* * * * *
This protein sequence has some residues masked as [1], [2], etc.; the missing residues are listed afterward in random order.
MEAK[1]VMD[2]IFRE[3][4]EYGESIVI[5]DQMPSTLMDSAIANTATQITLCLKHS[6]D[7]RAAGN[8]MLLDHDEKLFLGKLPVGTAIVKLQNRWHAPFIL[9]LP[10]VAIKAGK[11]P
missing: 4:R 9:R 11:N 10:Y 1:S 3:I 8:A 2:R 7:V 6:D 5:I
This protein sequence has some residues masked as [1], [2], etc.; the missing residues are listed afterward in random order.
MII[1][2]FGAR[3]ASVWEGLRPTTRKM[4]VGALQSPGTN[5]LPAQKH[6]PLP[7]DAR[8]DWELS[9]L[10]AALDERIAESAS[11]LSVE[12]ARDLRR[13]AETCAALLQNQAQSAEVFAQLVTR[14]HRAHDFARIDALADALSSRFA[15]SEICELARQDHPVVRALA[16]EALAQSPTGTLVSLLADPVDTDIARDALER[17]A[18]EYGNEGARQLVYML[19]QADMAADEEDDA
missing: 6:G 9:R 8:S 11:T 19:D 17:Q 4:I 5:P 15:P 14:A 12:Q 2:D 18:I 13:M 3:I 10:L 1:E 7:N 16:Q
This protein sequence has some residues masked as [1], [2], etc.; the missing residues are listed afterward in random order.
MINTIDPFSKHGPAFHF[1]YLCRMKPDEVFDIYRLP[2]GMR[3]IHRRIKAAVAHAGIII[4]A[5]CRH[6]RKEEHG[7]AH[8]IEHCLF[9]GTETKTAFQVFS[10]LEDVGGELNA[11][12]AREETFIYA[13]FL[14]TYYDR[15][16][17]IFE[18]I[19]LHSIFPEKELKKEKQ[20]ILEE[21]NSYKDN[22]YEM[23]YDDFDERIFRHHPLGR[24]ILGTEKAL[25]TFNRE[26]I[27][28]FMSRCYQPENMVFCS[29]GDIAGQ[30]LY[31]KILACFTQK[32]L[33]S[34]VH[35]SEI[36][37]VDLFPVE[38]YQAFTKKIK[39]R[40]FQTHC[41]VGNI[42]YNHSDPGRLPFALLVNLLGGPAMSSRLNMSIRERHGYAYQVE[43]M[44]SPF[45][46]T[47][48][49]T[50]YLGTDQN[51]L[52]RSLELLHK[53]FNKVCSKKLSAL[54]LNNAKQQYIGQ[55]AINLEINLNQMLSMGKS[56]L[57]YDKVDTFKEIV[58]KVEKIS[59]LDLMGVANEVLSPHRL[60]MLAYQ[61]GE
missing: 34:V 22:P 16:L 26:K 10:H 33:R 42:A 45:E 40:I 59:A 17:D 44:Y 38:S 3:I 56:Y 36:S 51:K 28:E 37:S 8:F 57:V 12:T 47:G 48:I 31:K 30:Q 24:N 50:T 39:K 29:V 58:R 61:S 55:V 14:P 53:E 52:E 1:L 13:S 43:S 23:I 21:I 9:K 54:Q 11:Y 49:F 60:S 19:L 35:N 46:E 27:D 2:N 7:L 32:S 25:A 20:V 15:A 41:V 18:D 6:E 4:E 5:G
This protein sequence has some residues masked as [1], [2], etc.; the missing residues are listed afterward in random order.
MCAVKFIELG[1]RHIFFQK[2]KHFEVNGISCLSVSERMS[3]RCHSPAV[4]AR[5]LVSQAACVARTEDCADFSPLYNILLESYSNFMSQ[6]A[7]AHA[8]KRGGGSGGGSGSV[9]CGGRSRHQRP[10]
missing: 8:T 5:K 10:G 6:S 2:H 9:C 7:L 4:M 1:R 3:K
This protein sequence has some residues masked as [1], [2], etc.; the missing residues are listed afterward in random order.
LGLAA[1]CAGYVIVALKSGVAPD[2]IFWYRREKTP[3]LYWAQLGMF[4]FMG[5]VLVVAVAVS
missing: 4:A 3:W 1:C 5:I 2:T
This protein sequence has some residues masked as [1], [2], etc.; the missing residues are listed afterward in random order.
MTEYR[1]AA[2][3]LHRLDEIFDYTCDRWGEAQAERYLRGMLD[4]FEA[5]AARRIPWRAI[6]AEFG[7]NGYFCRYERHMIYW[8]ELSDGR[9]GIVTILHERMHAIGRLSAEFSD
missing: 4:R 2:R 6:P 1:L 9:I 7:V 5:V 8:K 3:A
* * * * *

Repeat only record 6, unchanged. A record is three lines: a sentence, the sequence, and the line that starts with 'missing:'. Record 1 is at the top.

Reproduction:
This protein sequence has some residues masked as [1], [2], etc.; the missing residues are listed afterward in random order.
MTEYR[1]AA[2][3]LHRLDEIFDYTCDRWGEAQAERYLRGMLD[4]FEA[5]AARRIPWRAI[6]AEFG[7]NGYFCRYERHMIYW[8]ELSDGR[9]GIVTILHERMHAIGRLSAEFSD
missing: 4:R 2:R 6:P 1:L 9:I 7:V 5:V 8:K 3:A